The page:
Supersmall device uses individual atoms to store data | Science News

MISSION CRITICAL

Support credible science journalism.

Subscribe to Science News today.


Science Visualized

Supersmall device uses individual atoms to store data

Blocks and rows of chlorine atoms encode words

By
7:00am, August 15, 2016
close-up of storage device with key for letters

ATOMIC CODE  Scientists manipulated chlorine atoms on a supersmall device to store an excerpt from a 1959 Richard Feynman lecture (a portion shown above with each letter translated).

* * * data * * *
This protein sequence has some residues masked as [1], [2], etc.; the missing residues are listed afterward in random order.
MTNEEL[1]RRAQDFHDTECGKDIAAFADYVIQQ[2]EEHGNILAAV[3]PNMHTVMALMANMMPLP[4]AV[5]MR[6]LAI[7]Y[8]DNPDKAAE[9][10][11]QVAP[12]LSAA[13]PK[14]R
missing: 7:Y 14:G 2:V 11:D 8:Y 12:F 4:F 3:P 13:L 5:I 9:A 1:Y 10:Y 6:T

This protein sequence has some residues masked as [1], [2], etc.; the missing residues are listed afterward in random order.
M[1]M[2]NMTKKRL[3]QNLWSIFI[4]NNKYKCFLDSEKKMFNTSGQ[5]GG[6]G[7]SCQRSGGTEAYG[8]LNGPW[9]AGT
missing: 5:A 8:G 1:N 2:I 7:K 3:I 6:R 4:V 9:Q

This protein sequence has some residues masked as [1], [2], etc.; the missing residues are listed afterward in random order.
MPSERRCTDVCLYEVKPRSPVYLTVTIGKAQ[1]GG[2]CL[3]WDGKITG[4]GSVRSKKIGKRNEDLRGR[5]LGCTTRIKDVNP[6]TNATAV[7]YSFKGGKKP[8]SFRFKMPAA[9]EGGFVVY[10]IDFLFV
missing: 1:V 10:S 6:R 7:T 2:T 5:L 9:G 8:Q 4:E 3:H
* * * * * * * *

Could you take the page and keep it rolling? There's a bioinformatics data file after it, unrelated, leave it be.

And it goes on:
These orderly patterns of dark blue dots indicate where individual chlorine atoms are missing from an otherwise regular grid of atoms. Scientists manipulated these vacancies to create a supersmall data storage device.

The locations of vacancies encode bits of information in the device, which Sander Otte of Delft University of Technology in the Netherlands and colleagues describe July 18 in Nature Nanotechnology. The team arranged and imaged the vacancies using a scanning tunneling microscope. The storage system, which can hold a kilobyte of data, must be cooled to a chilly −196° Celsius to work.

This article is available only to subscribing members. Join the Society today or Log in.

Get Science News headlines by e-mail.

More from Science News